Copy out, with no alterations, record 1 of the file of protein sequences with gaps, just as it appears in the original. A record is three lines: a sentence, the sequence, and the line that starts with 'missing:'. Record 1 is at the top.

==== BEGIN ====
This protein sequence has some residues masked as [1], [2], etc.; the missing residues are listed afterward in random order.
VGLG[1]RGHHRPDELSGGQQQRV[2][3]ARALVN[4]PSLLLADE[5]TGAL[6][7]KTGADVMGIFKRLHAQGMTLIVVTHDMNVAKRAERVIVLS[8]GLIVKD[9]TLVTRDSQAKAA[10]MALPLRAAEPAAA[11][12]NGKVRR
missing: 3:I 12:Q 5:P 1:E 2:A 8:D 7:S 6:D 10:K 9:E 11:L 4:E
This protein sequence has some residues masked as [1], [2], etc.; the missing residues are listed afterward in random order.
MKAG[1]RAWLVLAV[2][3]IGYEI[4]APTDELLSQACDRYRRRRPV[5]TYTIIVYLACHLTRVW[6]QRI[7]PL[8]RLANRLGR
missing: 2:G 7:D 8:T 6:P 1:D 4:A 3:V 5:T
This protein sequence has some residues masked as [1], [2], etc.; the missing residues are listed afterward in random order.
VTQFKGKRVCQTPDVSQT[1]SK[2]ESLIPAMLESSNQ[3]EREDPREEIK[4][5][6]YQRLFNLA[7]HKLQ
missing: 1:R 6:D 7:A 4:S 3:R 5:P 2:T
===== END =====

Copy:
This protein sequence has some residues masked as [1], [2], etc.; the missing residues are listed afterward in random order.
VGLG[1]RGHHRPDELSGGQQQRV[2][3]ARALVN[4]PSLLLADE[5]TGAL[6][7]KTGADVMGIFKRLHAQGMTLIVVTHDMNVAKRAERVIVLS[8]GLIVKD[9]TLVTRDSQAKAA[10]MALPLRAAEPAAA[11][12]NGKVRR
missing: 3:I 12:Q 5:P 1:E 2:A 8:D 7:S 6:D 10:K 9:E 11:L 4:E